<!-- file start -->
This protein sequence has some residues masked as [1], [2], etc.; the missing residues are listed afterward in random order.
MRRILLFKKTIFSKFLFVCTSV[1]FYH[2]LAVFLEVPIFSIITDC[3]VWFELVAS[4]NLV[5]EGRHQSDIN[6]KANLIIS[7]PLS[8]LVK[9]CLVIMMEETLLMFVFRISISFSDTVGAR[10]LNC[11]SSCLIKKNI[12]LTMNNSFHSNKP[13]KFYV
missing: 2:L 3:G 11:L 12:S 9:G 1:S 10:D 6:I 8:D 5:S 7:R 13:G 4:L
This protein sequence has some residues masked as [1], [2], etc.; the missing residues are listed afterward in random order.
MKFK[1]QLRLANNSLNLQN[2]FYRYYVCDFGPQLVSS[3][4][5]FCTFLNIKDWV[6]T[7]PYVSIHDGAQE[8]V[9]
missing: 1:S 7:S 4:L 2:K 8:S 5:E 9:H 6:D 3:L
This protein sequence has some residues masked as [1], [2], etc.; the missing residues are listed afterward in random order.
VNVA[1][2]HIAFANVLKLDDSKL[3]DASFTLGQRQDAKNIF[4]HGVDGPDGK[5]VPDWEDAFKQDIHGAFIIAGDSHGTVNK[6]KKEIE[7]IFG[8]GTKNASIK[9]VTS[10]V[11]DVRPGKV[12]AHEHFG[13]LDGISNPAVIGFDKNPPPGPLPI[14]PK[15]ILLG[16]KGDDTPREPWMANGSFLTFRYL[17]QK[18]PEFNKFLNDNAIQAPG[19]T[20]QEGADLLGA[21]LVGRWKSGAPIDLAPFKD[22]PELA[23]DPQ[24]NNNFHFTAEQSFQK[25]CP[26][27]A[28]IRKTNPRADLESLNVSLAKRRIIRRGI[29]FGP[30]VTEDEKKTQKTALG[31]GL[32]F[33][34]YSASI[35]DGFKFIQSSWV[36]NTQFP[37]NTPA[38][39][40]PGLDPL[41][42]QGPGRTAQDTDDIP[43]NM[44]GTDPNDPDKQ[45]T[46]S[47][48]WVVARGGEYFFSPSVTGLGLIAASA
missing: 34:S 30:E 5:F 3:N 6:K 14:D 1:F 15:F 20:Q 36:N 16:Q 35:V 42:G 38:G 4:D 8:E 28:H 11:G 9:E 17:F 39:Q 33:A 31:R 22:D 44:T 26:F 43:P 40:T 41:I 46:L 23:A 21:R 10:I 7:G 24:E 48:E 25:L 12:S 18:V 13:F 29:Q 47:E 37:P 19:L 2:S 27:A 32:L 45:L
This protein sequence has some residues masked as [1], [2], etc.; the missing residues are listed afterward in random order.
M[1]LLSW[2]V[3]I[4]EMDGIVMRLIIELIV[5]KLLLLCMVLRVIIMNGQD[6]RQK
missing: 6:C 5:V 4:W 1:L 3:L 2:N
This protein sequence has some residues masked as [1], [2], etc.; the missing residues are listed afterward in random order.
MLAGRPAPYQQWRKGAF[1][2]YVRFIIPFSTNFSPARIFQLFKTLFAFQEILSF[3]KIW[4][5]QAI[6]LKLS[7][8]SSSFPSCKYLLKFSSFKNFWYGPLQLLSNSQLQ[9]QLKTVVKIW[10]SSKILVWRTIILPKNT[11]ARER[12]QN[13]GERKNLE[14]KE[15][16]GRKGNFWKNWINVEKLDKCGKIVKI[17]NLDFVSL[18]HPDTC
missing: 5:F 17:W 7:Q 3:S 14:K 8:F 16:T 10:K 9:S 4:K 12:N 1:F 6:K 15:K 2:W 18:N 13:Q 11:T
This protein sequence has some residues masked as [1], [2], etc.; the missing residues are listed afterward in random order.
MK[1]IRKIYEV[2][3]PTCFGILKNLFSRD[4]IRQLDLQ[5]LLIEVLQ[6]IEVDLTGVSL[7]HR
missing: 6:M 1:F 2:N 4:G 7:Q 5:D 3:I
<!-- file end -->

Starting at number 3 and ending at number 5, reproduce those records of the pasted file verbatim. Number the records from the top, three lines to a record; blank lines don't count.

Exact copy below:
This protein sequence has some residues masked as [1], [2], etc.; the missing residues are listed afterward in random order.
VNVA[1][2]HIAFANVLKLDDSKL[3]DASFTLGQRQDAKNIF[4]HGVDGPDGK[5]VPDWEDAFKQDIHGAFIIAGDSHGTVNK[6]KKEIE[7]IFG[8]GTKNASIK[9]VTS[10]V[11]DVRPGKV[12]AHEHFG[13]LDGISNPAVIGFDKNPPPGPLPI[14]PK[15]ILLG[16]KGDDTPREPWMANGSFLTFRYL[17]QK[18]PEFNKFLNDNAIQAPG[19]T[20]QEGADLLGA[21]LVGRWKSGAPIDLAPFKD[22]PELA[23]DPQ[24]NNNFHFTAEQSFQK[25]CP[26][27]A[28]IRKTNPRADLESLNVSLAKRRIIRRGI[29]FGP[30]VTEDEKKTQKTALG[31]GL[32]F[33][34]YSASI[35]DGFKFIQSSWV[36]NTQFP[37]NTPA[38][39][40]PGLDPL[41][42]QGPGRTAQDTDDIP[43]NM[44]GTDPNDPDKQ[45]T[46]S[47][48]WVVARGGEYFFSPSVTGLGLIAASA
missing: 34:S 30:E 5:F 3:N 6:K 14:D 1:F 15:F 20:Q 36:N 16:Q 35:V 42:G 38:G 4:D 8:E 28:H 11:G 9:E 17:F 39:Q 33:A 31:R 22:D 44:T 26:F 43:P 40:T 41:I 46:L 23:A 21:R 10:I 7:G 24:E 48:E 25:L 12:S 18:V 13:F 29:Q 47:E 37:P 19:L 2:S 27:A 32:L 45:L
This protein sequence has some residues masked as [1], [2], etc.; the missing residues are listed afterward in random order.
M[1]LLSW[2]V[3]I[4]EMDGIVMRLIIELIV[5]KLLLLCMVLRVIIMNGQD[6]RQK
missing: 6:C 5:V 4:W 1:L 3:L 2:N
This protein sequence has some residues masked as [1], [2], etc.; the missing residues are listed afterward in random order.
MLAGRPAPYQQWRKGAF[1][2]YVRFIIPFSTNFSPARIFQLFKTLFAFQEILSF[3]KIW[4][5]QAI[6]LKLS[7][8]SSSFPSCKYLLKFSSFKNFWYGPLQLLSNSQLQ[9]QLKTVVKIW[10]SSKILVWRTIILPKNT[11]ARER[12]QN[13]GERKNLE[14]KE[15][16]GRKGNFWKNWINVEKLDKCGKIVKI[17]NLDFVSL[18]HPDTC
missing: 5:F 17:W 7:Q 3:S 14:K 8:F 16:T 10:K 9:S 4:K 12:N 1:F 6:K 15:K 2:W 18:N 13:Q 11:T